You Can’t Make This Up! Canadian Writer Forces Her Son to Take Ballet So He Can Be a “Proud Princess”
“I’m going to turn the little alphabet belcher into a proud princess whether he likes it or not,” says Canadian columnist and proud feminist Leah McLaren of her thee-year-old son.
McLaren can’t handle the reality that her three-year-old son James is very masculine; he doesn’t like pretty flowers, the princess movie Frozen, or pink popsicles. Clearly, young James has been affected by societal pressures and cultural norms, or something, so McLaren has made up her mind to save him from his toxic masculinity and all that entails by forcing traditionally “girlish” things upon him, like crowns made of flowers and ballet classes.
Because alleged societal conditioning is very bad, but conditioning from mommy is very good.
Here’s young James’ first slip-up in front of Feminist Mommy, and her knee-jerk reaction:
The other day I was sitting in the park with James, 3, when I picked a dandelion and handed it to him as a present. “No way, Mummy,” he said, pushing away my gift. “Flowers are pretty and I’m a boy.”
And I thought: That’s it. I’m signing him up for ballet.
Whoa. I can’t imagine the repercussions for James after McLaren learns he likes trucks over glitter. A lifetime of dress-up?
The feminist columnist continues to spiral over her son’s boyish tendencies: “You might think this is no big deal,” she writes, “that my son is just behaving ‘naturally,’ but I’m automatically wary of notions of biological determinism. When he hands me back a flower because pretty things are for girls, I think, what’s next? Kindness? Decency? Dancing?”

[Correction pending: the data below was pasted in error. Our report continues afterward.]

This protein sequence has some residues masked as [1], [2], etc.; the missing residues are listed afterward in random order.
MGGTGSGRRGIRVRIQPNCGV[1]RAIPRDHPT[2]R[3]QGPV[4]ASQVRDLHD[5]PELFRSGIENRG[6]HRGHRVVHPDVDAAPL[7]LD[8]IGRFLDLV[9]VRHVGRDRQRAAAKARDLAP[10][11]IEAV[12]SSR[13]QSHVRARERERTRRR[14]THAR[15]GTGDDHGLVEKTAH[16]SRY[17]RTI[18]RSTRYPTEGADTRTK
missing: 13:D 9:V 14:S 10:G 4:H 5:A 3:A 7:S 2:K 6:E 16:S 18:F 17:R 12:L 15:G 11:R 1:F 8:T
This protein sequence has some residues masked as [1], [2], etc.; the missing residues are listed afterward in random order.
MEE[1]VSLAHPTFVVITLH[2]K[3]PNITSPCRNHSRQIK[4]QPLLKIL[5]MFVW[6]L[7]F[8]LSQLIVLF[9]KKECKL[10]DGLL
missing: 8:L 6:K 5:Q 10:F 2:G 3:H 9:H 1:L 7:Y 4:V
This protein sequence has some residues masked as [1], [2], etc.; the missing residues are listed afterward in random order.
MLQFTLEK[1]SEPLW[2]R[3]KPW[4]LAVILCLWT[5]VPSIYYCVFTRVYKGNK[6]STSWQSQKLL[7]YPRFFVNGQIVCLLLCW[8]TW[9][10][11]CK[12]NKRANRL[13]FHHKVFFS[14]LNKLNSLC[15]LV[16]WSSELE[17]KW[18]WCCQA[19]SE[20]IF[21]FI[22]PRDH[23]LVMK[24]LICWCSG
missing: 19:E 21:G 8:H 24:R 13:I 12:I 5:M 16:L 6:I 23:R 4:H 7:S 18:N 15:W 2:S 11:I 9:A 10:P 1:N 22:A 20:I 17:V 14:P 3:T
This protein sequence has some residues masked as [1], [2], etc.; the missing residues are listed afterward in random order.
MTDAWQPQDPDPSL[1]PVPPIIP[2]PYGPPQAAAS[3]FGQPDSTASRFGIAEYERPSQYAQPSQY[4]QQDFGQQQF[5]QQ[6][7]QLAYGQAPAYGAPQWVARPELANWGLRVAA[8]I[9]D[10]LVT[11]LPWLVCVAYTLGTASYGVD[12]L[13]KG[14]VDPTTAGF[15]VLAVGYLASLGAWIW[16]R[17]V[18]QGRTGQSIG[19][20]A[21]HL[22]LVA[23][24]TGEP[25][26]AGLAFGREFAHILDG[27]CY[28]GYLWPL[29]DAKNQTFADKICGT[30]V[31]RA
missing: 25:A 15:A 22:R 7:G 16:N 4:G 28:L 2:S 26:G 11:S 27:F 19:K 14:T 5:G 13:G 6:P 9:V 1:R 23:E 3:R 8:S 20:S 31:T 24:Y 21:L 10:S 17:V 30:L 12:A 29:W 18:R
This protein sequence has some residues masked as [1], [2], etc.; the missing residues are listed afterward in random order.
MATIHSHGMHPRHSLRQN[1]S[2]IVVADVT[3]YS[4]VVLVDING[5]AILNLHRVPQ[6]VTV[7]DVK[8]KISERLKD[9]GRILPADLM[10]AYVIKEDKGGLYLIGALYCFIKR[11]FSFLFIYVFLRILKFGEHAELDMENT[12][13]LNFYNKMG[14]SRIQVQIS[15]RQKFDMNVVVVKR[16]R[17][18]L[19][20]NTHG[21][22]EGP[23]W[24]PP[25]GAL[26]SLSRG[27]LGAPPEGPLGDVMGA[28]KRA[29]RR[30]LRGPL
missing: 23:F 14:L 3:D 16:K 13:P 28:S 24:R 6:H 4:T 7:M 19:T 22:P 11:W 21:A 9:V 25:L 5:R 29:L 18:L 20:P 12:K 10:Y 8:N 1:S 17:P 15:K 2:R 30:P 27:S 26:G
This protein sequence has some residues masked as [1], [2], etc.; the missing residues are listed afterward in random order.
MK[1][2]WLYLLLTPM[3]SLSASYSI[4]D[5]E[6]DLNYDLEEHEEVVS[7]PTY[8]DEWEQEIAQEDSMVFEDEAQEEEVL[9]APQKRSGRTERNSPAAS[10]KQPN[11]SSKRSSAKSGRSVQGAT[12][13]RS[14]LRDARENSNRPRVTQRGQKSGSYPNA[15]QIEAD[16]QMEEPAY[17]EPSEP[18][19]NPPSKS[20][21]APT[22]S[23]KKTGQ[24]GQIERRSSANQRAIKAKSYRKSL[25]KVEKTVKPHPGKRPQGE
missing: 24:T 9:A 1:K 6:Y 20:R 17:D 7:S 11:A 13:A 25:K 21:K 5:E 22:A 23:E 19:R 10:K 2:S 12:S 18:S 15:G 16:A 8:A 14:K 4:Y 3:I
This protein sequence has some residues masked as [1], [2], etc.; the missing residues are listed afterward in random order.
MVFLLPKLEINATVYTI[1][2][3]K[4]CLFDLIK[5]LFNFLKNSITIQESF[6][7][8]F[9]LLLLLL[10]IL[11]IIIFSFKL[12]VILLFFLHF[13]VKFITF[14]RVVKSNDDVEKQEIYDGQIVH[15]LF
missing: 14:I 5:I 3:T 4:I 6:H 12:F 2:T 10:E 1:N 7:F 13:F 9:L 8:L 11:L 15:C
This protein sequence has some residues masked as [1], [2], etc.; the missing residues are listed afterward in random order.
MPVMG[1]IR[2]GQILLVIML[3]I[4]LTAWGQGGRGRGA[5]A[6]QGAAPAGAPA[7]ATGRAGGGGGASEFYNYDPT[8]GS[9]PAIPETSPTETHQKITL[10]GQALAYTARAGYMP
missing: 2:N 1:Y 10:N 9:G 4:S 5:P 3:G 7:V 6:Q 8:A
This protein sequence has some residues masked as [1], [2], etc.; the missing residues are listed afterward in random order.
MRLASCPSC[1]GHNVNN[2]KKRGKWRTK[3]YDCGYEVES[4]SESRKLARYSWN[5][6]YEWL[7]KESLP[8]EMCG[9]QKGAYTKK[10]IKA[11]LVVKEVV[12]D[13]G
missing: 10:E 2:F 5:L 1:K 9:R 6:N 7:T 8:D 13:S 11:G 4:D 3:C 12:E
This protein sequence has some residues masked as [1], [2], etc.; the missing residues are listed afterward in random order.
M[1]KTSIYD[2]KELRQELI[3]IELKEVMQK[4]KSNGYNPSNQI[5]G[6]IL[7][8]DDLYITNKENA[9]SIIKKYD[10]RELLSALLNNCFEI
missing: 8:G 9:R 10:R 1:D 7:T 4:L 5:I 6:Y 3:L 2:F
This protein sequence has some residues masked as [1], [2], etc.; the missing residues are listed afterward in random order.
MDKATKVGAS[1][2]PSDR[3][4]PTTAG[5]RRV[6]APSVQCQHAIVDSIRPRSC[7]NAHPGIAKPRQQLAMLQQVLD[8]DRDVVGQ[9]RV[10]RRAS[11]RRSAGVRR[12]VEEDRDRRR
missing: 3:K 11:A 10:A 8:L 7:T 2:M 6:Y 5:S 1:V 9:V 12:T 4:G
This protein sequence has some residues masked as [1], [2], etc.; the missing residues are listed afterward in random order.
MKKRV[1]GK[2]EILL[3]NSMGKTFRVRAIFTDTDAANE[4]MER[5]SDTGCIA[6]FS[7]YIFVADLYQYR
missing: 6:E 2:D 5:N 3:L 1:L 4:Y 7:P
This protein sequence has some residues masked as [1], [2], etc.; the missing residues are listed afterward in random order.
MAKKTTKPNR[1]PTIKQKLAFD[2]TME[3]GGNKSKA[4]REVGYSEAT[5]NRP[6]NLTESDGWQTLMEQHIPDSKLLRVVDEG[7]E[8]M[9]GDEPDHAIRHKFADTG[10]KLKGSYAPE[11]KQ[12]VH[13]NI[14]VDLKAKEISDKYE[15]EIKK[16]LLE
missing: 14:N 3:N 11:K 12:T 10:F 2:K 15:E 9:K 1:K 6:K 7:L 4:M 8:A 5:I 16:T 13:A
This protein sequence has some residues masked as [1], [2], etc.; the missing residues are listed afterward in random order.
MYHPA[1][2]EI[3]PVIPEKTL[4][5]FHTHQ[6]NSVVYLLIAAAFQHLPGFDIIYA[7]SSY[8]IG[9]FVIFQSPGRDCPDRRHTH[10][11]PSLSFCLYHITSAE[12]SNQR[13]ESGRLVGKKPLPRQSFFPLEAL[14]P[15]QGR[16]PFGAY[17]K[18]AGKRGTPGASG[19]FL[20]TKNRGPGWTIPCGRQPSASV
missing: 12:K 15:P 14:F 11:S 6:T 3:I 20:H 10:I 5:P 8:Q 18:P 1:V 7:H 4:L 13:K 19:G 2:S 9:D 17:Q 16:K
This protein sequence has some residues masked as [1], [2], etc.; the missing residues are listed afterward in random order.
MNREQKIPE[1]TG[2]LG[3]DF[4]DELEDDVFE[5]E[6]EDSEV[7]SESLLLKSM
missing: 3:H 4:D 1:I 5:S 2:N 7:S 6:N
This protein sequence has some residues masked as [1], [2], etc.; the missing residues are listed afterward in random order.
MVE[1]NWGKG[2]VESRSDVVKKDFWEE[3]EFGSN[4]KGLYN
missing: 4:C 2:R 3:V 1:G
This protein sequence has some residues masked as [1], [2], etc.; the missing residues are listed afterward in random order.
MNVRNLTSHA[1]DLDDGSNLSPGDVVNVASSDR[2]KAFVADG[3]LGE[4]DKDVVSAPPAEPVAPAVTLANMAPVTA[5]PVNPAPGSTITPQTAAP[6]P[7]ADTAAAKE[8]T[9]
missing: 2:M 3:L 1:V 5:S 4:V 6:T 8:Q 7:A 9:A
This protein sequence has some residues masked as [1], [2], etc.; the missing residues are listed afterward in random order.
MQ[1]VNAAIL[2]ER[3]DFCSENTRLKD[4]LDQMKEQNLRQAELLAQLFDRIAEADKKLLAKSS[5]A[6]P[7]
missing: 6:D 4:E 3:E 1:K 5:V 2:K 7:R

You see, everyone knows rejecting a flower as a male three-year-old is the gateway to adult misogyny. I’m glad McLaren spotted this early.
The columnist, convinced that James is rejecting “girlish” things “for reasons of obvious cultural conditioning,” realizes she must be the one to condition her child:
“Much as I dislike the idea of anything being categorized as inherently feminine or masculine, it’s hard to explain poststructuralist gender theory to a three-year old,” complains the feminist. “If I want my son to love and respect women, I am going to have to teach him to embrace – and ideally appreciate – ‘girlish’ things. That’s why I’m weaving him a dandelion crown and signing him up for ballet.
“I’m going to turn the little alphabet belcher into a proud princess whether he likes it or not,” she concludes.
Remember, gender is completely removed from sex and therefore we must allow all children to find their own “gender identity” without parental rearing. Unless, of course, your three-year-old identifies as a cisgender male, then you must readjust him for his own good. Got it?
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